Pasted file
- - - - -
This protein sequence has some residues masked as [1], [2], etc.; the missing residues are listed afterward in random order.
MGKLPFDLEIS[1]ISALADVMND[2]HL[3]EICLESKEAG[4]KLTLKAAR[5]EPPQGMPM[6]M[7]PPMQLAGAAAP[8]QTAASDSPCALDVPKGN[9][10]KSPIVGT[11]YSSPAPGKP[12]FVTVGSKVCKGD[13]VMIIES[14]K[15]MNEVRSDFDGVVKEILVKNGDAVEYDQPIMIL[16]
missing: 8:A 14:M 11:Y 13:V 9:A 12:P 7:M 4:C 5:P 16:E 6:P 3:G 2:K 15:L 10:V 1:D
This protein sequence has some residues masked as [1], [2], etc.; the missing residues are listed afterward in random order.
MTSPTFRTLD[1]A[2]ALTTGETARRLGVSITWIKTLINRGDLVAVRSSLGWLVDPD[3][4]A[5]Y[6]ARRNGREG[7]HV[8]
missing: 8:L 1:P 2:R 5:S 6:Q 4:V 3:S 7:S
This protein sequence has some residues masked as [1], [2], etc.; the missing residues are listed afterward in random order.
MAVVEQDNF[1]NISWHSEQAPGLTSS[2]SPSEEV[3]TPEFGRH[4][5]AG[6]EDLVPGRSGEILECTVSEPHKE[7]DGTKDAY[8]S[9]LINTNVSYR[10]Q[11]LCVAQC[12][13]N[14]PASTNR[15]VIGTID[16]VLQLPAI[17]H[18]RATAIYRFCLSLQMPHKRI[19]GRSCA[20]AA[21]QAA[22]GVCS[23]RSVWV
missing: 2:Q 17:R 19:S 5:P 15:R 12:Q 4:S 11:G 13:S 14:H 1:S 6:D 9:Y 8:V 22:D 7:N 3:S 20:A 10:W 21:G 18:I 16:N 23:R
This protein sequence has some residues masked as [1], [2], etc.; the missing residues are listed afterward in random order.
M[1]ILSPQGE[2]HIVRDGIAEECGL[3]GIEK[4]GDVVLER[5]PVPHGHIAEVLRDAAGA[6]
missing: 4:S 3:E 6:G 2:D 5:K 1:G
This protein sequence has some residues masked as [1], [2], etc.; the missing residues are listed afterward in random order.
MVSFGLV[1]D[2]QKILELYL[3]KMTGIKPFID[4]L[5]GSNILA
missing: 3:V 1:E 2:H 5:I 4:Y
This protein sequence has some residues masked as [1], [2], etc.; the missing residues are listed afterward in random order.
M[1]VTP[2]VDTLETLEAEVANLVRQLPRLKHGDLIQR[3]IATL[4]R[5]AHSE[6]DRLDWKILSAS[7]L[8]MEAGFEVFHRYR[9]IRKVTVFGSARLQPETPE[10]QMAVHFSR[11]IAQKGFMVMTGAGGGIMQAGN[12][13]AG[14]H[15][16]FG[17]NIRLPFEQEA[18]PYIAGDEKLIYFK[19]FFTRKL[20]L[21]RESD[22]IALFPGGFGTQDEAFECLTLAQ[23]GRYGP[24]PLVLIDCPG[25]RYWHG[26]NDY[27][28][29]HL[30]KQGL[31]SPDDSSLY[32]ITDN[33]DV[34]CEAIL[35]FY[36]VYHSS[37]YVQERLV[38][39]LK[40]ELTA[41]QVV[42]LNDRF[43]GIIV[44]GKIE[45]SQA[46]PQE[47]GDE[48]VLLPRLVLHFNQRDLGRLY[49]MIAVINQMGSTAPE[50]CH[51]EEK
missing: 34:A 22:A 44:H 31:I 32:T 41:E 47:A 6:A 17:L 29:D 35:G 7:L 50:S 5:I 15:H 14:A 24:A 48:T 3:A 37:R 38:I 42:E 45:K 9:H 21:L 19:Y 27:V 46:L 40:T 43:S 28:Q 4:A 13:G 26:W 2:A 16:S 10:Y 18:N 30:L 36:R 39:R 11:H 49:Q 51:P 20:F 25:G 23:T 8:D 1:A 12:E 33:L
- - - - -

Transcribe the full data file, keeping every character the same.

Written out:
This protein sequence has some residues masked as [1], [2], etc.; the missing residues are listed afterward in random order.
MGKLPFDLEIS[1]ISALADVMND[2]HL[3]EICLESKEAG[4]KLTLKAAR[5]EPPQGMPM[6]M[7]PPMQLAGAAAP[8]QTAASDSPCALDVPKGN[9][10]KSPIVGT[11]YSSPAPGKP[12]FVTVGSKVCKGD[13]VMIIES[14]K[15]MNEVRSDFDGVVKEILVKNGDAVEYDQPIMIL[16]
missing: 8:A 14:M 11:Y 13:V 9:A 12:P 7:M 4:C 5:P 16:E 6:P 3:G 2:K 15:L 10:V 1:D
This protein sequence has some residues masked as [1], [2], etc.; the missing residues are listed afterward in random order.
MTSPTFRTLD[1]A[2]ALTTGETARRLGVSITWIKTLINRGDLVAVRSSLGWLVDPD[3][4]A[5]Y[6]ARRNGREG[7]HV[8]
missing: 8:L 1:P 2:R 5:S 6:Q 4:V 3:S 7:S
This protein sequence has some residues masked as [1], [2], etc.; the missing residues are listed afterward in random order.
MAVVEQDNF[1]NISWHSEQAPGLTSS[2]SPSEEV[3]TPEFGRH[4][5]AG[6]EDLVPGRSGEILECTVSEPHKE[7]DGTKDAY[8]S[9]LINTNVSYR[10]Q[11]LCVAQC[12][13]N[14]PASTNR[15]VIGTID[16]VLQLPAI[17]H[18]RATAIYRFCLSLQMPHKRI[19]GRSCA[20]AA[21]QAA[22]GVCS[23]RSVWV
missing: 2:Q 17:R 19:S 5:P 15:R 12:Q 4:S 11:G 13:S 14:H 1:S 6:D 9:Y 8:V 22:D 7:N 3:S 20:A 10:W 21:G 18:I 16:N 23:R
This protein sequence has some residues masked as [1], [2], etc.; the missing residues are listed afterward in random order.
M[1]ILSPQGE[2]HIVRDGIAEECGL[3]GIEK[4]GDVVLER[5]PVPHGHIAEVLRDAAGA[6]
missing: 4:S 3:E 6:G 2:D 5:K 1:G
This protein sequence has some residues masked as [1], [2], etc.; the missing residues are listed afterward in random order.
MVSFGLV[1]D[2]QKILELYL[3]KMTGIKPFID[4]L[5]GSNILA
missing: 3:V 1:E 2:H 5:I 4:Y
This protein sequence has some residues masked as [1], [2], etc.; the missing residues are listed afterward in random order.
M[1]VTP[2]VDTLETLEAEVANLVRQLPRLKHGDLIQR[3]IATL[4]R[5]AHSE[6]DRLDWKILSAS[7]L[8]MEAGFEVFHRYR[9]IRKVTVFGSARLQPETPE[10]QMAVHFSR[11]IAQKGFMVMTGAGGGIMQAGN[12][13]AG[14]H[15][16]FG[17]NIRLPFEQEA[18]PYIAGDEKLIYFK[19]FFTRKL[20]L[21]RESD[22]IALFPGGFGTQDEAFECLTLAQ[23]GRYGP[24]PLVLIDCPG[25]RYWHG[26]NDY[27][28][29]HL[30]KQGL[31]SPDDSSLY[32]ITDN[33]DV[34]CEAIL[35]FY[36]VYHSS[37]YVQERLV[38][39]LK[40]ELTA[41]QVV[42]LNDRF[43]GIIV[44]GKIE[45]SQA[46]PQE[47]GDE[48]VLLPRLVLHFNQRDLGRLY[49]MIAVINQMGSTAPE[50]CH[51]EEK
missing: 34:A 22:A 44:H 31:I 32:T 41:E 47:A 6:A 17:L 29:D 35:G 7:L 50:S 5:I 15:H 14:A 24:A 48:T 3:A 37:R 38:I 42:E 45:K 9:H 21:L 19:Y 27:V 46:L 40:T 43:S 28:Q 4:A 13:G 26:W 2:A 16:S 10:Y 18:N 30:L 36:R 39:R 11:H 49:Q 51:P 20:F 25:G 23:T 8:D 1:A 12:E 33:L